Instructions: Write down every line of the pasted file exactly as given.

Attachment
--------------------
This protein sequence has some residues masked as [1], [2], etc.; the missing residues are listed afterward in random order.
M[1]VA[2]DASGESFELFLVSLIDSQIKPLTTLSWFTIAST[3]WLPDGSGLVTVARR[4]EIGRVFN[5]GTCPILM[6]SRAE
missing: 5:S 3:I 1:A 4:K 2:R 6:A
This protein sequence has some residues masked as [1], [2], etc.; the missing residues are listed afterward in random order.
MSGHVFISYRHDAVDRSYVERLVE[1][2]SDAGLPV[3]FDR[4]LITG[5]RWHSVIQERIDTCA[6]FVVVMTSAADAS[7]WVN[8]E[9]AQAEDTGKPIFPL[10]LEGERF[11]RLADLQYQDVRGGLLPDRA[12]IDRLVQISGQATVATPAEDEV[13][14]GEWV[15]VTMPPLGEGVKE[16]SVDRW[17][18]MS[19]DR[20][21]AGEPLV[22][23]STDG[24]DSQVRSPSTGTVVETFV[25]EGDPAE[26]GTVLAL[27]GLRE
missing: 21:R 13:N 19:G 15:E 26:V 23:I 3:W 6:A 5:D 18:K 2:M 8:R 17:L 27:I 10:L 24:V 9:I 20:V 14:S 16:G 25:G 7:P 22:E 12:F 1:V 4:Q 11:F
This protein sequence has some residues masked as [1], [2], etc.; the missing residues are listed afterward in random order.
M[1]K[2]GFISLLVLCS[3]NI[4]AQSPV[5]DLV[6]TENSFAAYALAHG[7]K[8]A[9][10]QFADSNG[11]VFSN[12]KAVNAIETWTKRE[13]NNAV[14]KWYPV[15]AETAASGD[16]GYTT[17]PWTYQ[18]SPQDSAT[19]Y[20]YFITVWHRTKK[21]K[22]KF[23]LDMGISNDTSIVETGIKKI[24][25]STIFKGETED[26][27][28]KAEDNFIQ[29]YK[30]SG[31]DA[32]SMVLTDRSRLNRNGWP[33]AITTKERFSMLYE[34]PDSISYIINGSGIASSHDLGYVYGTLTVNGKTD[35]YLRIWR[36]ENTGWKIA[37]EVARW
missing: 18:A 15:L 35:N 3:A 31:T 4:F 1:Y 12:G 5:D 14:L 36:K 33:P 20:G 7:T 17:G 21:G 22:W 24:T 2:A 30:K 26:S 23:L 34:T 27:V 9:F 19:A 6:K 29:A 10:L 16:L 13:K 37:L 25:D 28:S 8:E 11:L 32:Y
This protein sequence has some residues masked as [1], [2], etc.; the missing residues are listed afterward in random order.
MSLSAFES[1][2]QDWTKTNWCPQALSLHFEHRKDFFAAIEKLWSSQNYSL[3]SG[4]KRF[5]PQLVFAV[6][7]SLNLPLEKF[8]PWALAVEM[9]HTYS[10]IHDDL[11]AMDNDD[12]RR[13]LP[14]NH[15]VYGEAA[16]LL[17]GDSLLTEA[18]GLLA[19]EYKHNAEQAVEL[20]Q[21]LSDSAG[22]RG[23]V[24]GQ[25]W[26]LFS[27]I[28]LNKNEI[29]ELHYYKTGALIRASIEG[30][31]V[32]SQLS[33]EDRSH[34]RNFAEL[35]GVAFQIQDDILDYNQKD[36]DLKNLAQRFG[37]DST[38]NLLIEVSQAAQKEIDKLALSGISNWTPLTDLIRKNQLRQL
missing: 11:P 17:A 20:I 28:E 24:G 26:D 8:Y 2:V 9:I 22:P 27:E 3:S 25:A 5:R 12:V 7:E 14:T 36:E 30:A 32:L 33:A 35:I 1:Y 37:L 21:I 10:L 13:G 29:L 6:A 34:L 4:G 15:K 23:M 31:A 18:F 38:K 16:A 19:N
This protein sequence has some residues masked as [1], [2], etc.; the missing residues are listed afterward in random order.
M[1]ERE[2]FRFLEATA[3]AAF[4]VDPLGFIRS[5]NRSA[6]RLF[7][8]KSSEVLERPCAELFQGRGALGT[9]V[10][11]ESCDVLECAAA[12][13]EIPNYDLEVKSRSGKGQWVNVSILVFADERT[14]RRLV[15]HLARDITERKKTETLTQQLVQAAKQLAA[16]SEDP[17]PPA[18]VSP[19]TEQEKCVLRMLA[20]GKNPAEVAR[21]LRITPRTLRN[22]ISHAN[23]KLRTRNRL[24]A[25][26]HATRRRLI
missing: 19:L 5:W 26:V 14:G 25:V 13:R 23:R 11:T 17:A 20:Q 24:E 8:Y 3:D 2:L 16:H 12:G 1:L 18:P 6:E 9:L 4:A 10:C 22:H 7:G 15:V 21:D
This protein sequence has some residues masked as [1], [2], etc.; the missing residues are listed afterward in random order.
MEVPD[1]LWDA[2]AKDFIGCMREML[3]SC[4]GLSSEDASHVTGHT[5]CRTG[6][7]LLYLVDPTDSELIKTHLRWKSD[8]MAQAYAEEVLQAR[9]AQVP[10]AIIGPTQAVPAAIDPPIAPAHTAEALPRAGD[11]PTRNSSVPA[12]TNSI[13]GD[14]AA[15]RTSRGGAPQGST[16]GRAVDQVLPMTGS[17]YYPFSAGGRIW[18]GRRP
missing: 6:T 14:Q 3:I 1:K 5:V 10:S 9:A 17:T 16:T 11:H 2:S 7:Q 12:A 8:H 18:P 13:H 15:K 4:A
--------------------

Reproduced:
This protein sequence has some residues masked as [1], [2], etc.; the missing residues are listed afterward in random order.
M[1]VA[2]DASGESFELFLVSLIDSQIKPLTTLSWFTIAST[3]WLPDGSGLVTVARR[4]EIGRVFN[5]GTCPILM[6]SRAE
missing: 5:S 3:I 1:A 4:K 2:R 6:A
This protein sequence has some residues masked as [1], [2], etc.; the missing residues are listed afterward in random order.
MSGHVFISYRHDAVDRSYVERLVE[1][2]SDAGLPV[3]FDR[4]LITG[5]RWHSVIQERIDTCA[6]FVVVMTSAADAS[7]WVN[8]E[9]AQAEDTGKPIFPL[10]LEGERF[11]RLADLQYQDVRGGLLPDRA[12]IDRLVQISGQATVATPAEDEV[13][14]GEWV[15]VTMPPLGEGVKE[16]SVDRW[17][18]MS[19]DR[20][21]AGEPLV[22][23]STDG[24]DSQVRSPSTGTVVETFV[25]EGDPAE[26]GTVLAL[27]GLRE
missing: 21:R 13:N 19:G 15:E 26:V 23:I 3:W 6:A 5:D 18:K 2:M 8:R 17:L 27:I 10:L 24:V 9:I 20:V 14:S 16:G 25:G 7:P 22:E 12:F 1:V 4:Q 11:F
This protein sequence has some residues masked as [1], [2], etc.; the missing residues are listed afterward in random order.
M[1]K[2]GFISLLVLCS[3]NI[4]AQSPV[5]DLV[6]TENSFAAYALAHG[7]K[8]A[9][10]QFADSNG[11]VFSN[12]KAVNAIETWTKRE[13]NNAV[14]KWYPV[15]AETAASGD[16]GYTT[17]PWTYQ[18]SPQDSAT[19]Y[20]YFITVWHRTKK[21]K[22]KF[23]LDMGISNDTSIVETGIKKI[24][25]STIFKGETED[26][27][28]KAEDNFIQ[29]YK[30]SG[31]DA[32]SMVLTDRSRLNRNGWP[33]AITTKERFSMLYE[34]PDSISYIINGSGIASSHDLGYVYGTLTVNGKTD[35]YLRIWR[36]ENTGWKIA[37]EVARW
missing: 18:A 15:L 35:N 3:A 31:T 4:F 1:Y 12:G 5:D 14:L 36:K 33:P 20:G 7:T 17:G 21:G 22:W 24:T 2:A 30:K 26:S 23:L 34:T 27:V 9:F 19:A 6:K 29:A 10:L 16:L 13:K 37:L 25:D 28:S 8:E 11:L 32:Y
This protein sequence has some residues masked as [1], [2], etc.; the missing residues are listed afterward in random order.
MSLSAFES[1][2]QDWTKTNWCPQALSLHFEHRKDFFAAIEKLWSSQNYSL[3]SG[4]KRF[5]PQLVFAV[6][7]SLNLPLEKF[8]PWALAVEM[9]HTYS[10]IHDDL[11]AMDNDD[12]RR[13]LP[14]NH[15]VYGEAA[16]LL[17]GDSLLTEA[18]GLLA[19]EYKHNAEQAVEL[20]Q[21]LSDSAG[22]RG[23]V[24]GQ[25]W[26]LFS[27]I[28]LNKNEI[29]ELHYYKTGALIRASIEG[30][31]V[32]SQLS[33]EDRSH[34]RNFAEL[35]GVAFQIQDDILDYNQKD[36]DLKNLAQRFG[37]DST[38]NLLIEVSQAAQKEIDKLALSGISNWTPLTDLIRKNQLRQL
missing: 11:P 17:A 20:I 28:E 24:G 26:D 8:Y 2:V 9:I 22:P 27:E 3:S 25:A 5:R 12:V 7:E 14:T 36:E 30:A 32:L 33:A 35:I 1:Y 37:L 21:I 10:L 13:G 29:L 6:A 34:L 4:G 15:K 23:M 31:A 18:F 38:K 16:A 19:N
This protein sequence has some residues masked as [1], [2], etc.; the missing residues are listed afterward in random order.
M[1]ERE[2]FRFLEATA[3]AAF[4]VDPLGFIRS[5]NRSA[6]RLF[7][8]KSSEVLERPCAELFQGRGALGT[9]V[10][11]ESCDVLECAAA[12][13]EIPNYDLEVKSRSGKGQWVNVSILVFADERT[14]RRLV[15]HLARDITERKKTETLTQQLVQAAKQLAA[16]SEDP[17]PPA[18]VSP[19]TEQEKCVLRMLA[20]GKNPAEVAR[21]LRITPRTLRN[22]ISHAN[23]KLRTRNRL[24]A[25][26]HATRRRLI
missing: 19:L 5:W 26:V 14:G 25:V 13:R 23:R 11:T 17:A 20:Q 24:E 8:Y 3:D 2:L 16:H 12:G 1:L 18:P 6:E 9:L 4:A 10:C 22:H 7:G 15:V 21:D
This protein sequence has some residues masked as [1], [2], etc.; the missing residues are listed afterward in random order.
MEVPD[1]LWDA[2]AKDFIGCMREML[3]SC[4]GLSSEDASHVTGHT[5]CRTG[6][7]LLYLVDPTDSELIKTHLRWKSD[8]MAQAYAEEVLQAR[9]AQVP[10]AIIGPTQAVPAAIDPPIAPAHTAEALPRAGD[11]PTRNSSVPA[12]TNSI[13]GD[14]AA[15]RTSRGGAPQGST[16]GRAVDQVLPMTGS[17]YYPFSAGGRIW[18]GRRP
missing: 6:T 14:Q 3:I 1:K 5:V 10:S 9:A 17:T 16:T 11:H 2:S 7:Q 12:A 8:H 18:P 13:H 15:K 4:A